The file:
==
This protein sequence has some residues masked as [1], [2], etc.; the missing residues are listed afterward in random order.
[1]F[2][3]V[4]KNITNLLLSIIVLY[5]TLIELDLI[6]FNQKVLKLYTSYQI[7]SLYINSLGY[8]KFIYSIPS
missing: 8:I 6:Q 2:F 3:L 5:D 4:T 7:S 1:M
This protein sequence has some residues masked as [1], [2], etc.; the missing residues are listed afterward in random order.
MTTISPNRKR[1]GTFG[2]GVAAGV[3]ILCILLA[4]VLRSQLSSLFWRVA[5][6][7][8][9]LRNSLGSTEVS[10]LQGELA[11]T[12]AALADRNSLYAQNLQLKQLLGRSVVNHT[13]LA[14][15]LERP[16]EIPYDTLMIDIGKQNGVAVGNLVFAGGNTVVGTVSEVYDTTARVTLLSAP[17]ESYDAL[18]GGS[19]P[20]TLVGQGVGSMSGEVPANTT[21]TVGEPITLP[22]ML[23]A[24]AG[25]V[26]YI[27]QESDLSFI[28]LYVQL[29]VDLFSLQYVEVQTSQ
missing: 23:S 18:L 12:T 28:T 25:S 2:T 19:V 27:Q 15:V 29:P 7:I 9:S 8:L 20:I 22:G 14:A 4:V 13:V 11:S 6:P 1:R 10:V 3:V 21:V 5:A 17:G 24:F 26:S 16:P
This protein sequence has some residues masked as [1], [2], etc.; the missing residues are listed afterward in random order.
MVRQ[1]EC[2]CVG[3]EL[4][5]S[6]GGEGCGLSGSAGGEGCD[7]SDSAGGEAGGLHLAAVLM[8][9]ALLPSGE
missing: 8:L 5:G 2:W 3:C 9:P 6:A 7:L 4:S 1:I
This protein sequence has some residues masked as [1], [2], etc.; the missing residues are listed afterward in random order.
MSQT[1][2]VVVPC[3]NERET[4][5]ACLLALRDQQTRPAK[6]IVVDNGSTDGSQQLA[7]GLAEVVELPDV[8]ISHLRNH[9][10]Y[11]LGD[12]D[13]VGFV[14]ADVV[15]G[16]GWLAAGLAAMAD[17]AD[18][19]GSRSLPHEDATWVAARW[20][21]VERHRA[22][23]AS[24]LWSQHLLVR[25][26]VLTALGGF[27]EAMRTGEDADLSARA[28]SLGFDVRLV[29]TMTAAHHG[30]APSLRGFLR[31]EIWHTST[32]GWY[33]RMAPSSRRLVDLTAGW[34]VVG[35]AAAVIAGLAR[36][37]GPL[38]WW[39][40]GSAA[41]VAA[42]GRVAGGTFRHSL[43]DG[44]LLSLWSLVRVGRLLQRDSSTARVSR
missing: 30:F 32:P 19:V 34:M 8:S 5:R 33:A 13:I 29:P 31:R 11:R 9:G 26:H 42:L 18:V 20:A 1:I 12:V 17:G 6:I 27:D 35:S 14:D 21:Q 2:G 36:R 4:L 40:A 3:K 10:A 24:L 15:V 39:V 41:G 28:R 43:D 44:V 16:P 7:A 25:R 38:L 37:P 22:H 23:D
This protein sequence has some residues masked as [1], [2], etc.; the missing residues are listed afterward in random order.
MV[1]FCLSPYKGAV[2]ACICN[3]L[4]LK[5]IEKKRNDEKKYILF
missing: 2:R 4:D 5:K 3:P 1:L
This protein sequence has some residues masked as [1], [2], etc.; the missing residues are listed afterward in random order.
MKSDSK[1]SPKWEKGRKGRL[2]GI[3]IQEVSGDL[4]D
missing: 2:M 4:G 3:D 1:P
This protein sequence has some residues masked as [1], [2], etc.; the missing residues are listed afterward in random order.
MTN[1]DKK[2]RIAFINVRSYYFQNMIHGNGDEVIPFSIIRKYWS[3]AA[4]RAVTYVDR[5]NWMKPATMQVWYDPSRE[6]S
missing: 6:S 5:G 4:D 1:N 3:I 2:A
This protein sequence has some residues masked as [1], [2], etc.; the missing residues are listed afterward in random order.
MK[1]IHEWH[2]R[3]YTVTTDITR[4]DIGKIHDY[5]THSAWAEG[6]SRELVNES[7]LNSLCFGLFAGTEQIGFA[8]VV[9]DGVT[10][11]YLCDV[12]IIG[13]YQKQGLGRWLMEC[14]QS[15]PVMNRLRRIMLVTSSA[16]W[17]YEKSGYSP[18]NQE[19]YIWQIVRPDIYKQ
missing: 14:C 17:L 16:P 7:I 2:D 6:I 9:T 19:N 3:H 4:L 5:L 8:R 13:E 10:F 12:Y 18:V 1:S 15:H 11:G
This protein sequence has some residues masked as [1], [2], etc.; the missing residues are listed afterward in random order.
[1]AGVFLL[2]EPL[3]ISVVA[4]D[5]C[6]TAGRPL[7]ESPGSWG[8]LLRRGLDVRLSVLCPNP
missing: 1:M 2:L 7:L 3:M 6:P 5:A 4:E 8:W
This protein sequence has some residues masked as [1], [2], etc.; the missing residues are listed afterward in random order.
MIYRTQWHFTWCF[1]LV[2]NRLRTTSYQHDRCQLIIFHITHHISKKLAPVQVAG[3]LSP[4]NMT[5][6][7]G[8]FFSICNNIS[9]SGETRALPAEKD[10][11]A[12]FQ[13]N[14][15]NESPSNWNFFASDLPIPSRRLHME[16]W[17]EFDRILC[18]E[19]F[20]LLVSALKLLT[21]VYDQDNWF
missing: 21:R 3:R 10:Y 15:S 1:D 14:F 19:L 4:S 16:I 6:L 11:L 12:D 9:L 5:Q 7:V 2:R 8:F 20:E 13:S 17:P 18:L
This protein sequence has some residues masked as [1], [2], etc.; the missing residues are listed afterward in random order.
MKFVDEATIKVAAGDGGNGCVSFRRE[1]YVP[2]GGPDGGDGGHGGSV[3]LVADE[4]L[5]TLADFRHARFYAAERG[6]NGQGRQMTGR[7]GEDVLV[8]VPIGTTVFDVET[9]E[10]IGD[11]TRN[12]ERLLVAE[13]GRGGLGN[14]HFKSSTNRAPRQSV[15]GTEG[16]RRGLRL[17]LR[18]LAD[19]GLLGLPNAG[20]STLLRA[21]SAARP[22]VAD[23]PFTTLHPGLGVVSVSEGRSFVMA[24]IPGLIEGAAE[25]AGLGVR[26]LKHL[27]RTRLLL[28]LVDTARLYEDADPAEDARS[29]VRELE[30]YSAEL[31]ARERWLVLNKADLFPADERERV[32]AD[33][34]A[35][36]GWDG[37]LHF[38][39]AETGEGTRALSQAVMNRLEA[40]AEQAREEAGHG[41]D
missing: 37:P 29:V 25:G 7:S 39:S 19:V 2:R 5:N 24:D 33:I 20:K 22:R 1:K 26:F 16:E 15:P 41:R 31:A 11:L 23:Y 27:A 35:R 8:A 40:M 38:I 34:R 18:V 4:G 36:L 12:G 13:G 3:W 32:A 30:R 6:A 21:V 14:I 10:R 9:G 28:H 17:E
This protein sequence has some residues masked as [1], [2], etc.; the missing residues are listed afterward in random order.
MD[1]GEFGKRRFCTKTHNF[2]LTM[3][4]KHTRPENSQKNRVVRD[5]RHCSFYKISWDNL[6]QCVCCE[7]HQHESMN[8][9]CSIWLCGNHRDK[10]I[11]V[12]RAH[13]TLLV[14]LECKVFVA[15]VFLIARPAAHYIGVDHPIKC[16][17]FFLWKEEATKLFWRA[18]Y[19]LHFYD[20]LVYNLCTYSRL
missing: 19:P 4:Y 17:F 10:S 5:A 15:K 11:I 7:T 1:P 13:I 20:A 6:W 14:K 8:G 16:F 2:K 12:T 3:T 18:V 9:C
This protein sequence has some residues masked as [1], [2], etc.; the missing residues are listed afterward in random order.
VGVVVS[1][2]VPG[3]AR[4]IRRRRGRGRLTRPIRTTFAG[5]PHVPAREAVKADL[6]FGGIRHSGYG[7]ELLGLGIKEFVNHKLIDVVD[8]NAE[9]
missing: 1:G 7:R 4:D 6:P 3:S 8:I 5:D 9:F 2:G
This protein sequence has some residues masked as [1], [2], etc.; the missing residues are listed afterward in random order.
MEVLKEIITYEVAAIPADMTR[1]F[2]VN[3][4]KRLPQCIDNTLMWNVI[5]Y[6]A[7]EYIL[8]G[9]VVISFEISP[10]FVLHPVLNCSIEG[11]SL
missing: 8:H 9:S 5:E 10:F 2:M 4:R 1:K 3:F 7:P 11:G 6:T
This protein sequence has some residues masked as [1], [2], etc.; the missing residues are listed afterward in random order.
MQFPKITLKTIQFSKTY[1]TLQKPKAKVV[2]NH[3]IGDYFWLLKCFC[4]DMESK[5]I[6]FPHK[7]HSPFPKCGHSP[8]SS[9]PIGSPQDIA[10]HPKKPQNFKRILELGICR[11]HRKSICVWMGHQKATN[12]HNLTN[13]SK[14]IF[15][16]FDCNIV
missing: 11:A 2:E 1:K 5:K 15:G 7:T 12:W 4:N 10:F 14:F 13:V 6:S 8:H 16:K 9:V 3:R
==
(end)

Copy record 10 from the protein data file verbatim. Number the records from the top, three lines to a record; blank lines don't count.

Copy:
This protein sequence has some residues masked as [1], [2], etc.; the missing residues are listed afterward in random order.
MIYRTQWHFTWCF[1]LV[2]NRLRTTSYQHDRCQLIIFHITHHISKKLAPVQVAG[3]LSP[4]NMT[5][6][7]G[8]FFSICNNIS[9]SGETRALPAEKD[10][11]A[12]FQ[13]N[14][15]NESPSNWNFFASDLPIPSRRLHME[16]W[17]EFDRILC[18]E[19]F[20]LLVSALKLLT[21]VYDQDNWF
missing: 21:R 3:R 10:Y 15:S 1:D 14:F 19:L 4:S 16:I 6:L 11:L 12:D 9:L 5:Q 7:V 2:R 8:F 20:E 13:S 17:P 18:L